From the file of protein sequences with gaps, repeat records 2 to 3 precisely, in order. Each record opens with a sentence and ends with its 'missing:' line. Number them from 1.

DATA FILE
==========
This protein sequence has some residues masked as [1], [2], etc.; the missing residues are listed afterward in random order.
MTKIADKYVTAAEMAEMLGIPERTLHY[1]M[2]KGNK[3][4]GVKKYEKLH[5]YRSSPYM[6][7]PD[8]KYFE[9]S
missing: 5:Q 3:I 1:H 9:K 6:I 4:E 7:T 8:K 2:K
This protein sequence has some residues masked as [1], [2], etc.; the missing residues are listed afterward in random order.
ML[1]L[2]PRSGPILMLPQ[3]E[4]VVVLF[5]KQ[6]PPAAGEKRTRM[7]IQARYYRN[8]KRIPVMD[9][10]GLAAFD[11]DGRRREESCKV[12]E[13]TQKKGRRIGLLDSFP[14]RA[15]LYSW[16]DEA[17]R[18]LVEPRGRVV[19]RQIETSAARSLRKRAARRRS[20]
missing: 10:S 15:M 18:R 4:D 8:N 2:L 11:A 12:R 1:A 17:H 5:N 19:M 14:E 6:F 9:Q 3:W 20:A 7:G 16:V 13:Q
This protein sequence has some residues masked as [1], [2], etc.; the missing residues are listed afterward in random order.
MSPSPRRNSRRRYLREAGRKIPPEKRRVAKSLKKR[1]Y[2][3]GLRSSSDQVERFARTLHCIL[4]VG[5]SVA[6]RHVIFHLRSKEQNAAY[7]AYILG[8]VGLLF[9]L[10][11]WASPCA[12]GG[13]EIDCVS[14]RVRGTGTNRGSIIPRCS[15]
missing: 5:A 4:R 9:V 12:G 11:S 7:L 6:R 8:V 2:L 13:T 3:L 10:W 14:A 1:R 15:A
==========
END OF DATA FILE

This protein sequence has some residues masked as [1], [2], etc.; the missing residues are listed afterward in random order.
ML[1]L[2]PRSGPILMLPQ[3]E[4]VVVLF[5]KQ[6]PPAAGEKRTRM[7]IQARYYRN[8]KRIPVMD[9][10]GLAAFD[11]DGRRREESCKV[12]E[13]TQKKGRRIGLLDSFP[14]RA[15]LYSW[16]DEA[17]R[18]LVEPRGRVV[19]RQIETSAARSLRKRAARRRS[20]
missing: 10:S 15:M 18:R 4:D 8:N 2:L 11:A 12:R 1:A 17:H 5:N 19:M 14:E 6:F 9:Q 3:W 20:A 7:G 16:V 13:Q
This protein sequence has some residues masked as [1], [2], etc.; the missing residues are listed afterward in random order.
MSPSPRRNSRRRYLREAGRKIPPEKRRVAKSLKKR[1]Y[2][3]GLRSSSDQVERFARTLHCIL[4]VG[5]SVA[6]RHVIFHLRSKEQNAAY[7]AYILG[8]VGLLF[9]L[10][11]WASPCA[12]GG[13]EIDCVS[14]RVRGTGTNRGSIIPRCS[15]
missing: 5:A 4:R 9:V 12:G 11:S 7:L 6:R 8:V 2:L 13:T 3:L 10:W 14:A 1:R 15:A